Well-read parents are notorious for foisting classic literature on their kids at an early age, whether those kids are really ready for it or not. Not only can the themes be difficult, the words themselves are often incomprehensible, and referencing anything unfamiliar in a dictionary isn't usually high on a young person's list of priorities.
Fortunately, the Educator's Classic Library produced a set of books in the late 1960s (sadly, they're out of print) that paired classic novels with explanatory annotations in a kid-friendly format. Each book is tall, hardcover, and uniquely illustrated, with sidebar notes defining terms, describing flora and fauna, and when appropriate illustrating objects.
Most of the texts are complete and unabridged, so kids get the full experience of reading the book without the headache of being lost half the time. An afterword at the end of every volume (called a "Backword") offers further context for the story, as well as biographical information about the author and notes on his cultural and social environment.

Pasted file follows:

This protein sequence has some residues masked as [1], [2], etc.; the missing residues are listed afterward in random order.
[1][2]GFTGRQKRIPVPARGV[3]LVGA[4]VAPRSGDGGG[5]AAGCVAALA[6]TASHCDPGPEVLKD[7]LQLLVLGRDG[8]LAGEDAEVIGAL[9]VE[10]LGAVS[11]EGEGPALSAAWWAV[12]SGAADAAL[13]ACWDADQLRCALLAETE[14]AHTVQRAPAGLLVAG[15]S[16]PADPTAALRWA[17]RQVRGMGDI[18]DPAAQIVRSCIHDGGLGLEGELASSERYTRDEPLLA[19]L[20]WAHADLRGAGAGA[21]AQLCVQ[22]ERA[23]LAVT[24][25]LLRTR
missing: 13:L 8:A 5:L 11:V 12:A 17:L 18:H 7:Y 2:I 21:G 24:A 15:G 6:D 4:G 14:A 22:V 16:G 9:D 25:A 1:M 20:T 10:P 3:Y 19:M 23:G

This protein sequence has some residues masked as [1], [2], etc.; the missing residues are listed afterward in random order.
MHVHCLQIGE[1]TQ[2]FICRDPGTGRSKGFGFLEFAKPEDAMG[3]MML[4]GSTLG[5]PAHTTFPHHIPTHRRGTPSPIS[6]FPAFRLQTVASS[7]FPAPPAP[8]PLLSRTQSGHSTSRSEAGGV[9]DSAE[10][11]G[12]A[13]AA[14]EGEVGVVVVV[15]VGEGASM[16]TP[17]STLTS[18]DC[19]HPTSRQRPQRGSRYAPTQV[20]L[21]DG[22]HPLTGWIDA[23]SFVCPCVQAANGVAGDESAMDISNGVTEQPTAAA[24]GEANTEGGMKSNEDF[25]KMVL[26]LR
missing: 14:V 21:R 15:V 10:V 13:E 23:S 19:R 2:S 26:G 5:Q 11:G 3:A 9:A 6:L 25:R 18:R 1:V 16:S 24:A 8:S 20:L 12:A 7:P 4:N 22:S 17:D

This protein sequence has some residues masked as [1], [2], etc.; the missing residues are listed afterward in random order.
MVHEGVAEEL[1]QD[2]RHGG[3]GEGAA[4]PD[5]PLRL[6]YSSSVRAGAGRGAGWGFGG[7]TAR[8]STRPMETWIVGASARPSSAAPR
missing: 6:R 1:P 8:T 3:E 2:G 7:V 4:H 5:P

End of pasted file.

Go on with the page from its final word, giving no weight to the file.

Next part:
Don't let the somewhat old-fashioned covers fool you: these are fantastic books that are more likely to pique an elementary or middle school student's interest in classic literature than a more bland text-only version. At the same time, you don't have to sacrifice the beauty of the original work, or worry about gaps and holes the author never intended to leave.
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